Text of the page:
One thing we did by accident upon setting this tent up for the first time was put the fly on backwards. It seemed logical as one side of the fly has a zipper down the middle, creating what would appear on most other tents as a small "front door" style vestibule. The opposite side of the fly just has a small overhang (and requires a thin pole to help it overhang), which you might figure just helps keep some water off the back window while allowing some views and ventilation. You'd think that you'd have this bit of a vestibule over the front door to offer some protection while getting in and out during inclement weather or as a place to put your dirty shoes and pack before going inside. But, upon further inspection (ahem, reading the instructions!), we found out that this zippered "vestibule" actually goes on the BACK, reportedly so you can look out the window. Odd because you'll have to wander outside in the rain and around the tent to unzip it and prop it open for any views. Mystifying to say the least. If it is indeed raining, you will want it zipped up because the windows are angled a bit up towards the sky, meaning water will get in if you have anything unzipped.
All the above said, the fly on the Rapid is actually more robust than others in the "insta" tent genre, so even though it's on the short side, it does repel water.
On the more weather-resistant side is the bathtub style floor, which is a bit thicker than the walls (and the walls are a bit thicker on the Rapid 6 alraedy than on many others tested). All the seams are taped, which should theoretically keep you dry.
Because of its square shape and because the design incorporates four invertible "knee" joints that allow for the super-rapid deployment, the Caddis Rapid is susceptible to deforming in high winds. While not flimsy, these aluminum joints/poles do lack the rigidity and flexion of a single, straight pole and could, as screws do, potentially come loose after many uses. We put this up in a gusty wind on a bluff, and not only did it fold in on itself, it really tested those joints. To combat this, the Rapid 6 comes with a fistful of stakes and guy-lines on all sides, and we did find a noticeable difference in the rigidity and strength of the tent when roped out properly.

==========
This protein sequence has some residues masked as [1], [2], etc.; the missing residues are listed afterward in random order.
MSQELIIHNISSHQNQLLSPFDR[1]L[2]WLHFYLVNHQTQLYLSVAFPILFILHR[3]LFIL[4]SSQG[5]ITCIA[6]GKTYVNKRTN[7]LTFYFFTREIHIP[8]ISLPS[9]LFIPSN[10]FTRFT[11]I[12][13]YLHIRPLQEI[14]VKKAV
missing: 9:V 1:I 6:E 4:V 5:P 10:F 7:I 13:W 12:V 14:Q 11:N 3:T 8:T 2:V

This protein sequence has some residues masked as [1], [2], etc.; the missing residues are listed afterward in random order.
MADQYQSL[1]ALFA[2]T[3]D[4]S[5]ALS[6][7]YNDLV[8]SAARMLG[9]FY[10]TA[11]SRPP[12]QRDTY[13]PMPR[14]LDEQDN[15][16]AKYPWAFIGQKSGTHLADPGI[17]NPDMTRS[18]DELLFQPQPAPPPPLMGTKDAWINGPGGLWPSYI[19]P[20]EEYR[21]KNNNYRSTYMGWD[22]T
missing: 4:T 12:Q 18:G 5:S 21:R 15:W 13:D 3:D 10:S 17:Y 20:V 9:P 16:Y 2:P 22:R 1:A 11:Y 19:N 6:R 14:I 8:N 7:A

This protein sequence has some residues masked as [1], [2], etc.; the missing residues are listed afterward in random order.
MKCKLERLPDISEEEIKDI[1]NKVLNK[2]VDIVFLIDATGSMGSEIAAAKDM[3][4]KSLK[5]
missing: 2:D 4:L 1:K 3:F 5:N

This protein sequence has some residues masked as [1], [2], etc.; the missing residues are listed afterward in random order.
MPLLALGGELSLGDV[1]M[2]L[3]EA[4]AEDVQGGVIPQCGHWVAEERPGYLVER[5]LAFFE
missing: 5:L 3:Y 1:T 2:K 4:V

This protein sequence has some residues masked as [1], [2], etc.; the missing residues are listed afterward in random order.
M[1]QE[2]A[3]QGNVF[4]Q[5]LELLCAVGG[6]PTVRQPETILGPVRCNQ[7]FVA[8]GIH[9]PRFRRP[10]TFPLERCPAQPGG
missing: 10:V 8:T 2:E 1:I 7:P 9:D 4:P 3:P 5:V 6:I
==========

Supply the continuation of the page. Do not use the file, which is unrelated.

Ease of Set-Up
This is the section you came for if you're interested in the Rapid 6. This is what sells the tent. Rapid is not hyperbole — the tent goes up in under a minute.
If you haven't gathered quite yet, the Rapid 6 has a super simple design. Four unfolding and telescoping poles emanate from a central hub that sits atop the tent. It's basically an umbrella's camping cousin wherein you simply pull the tent out of the bag, invert the joints that will spider out to the four corners, then slide each pole up 'til it clicks into place. In about 45 seconds, you'll be left standing there looking at a fully set up tent and wondering where you set the cooler because you're going to have plenty of time to enjoy a cold beverage while watching your non-instant tent friends struggle for the next 20 minutes.
The whole Rapid 6 can be set up by one person without any particular experience or know-how. Still, an extra set of hands makes it that much quicker (milliseconds count!). Same with the fly as you have to pull it over the high point nearly 7 feet off the ground. The fly attaches with simple buckles and can be tricky to get on the right way at first (see fly story above). What might take you longer than setting up the tent itself is getting the small overhang up above the front door. You actually have to slide a thin extra pole through the sleeve on the fly and into eyelets on the body. An extra 30 seconds, yikes! Dropping the Rapid 6 to fold back up is also quick and easy, however, you'll need to lean on the material to compress the air out so that you can get it back into its case.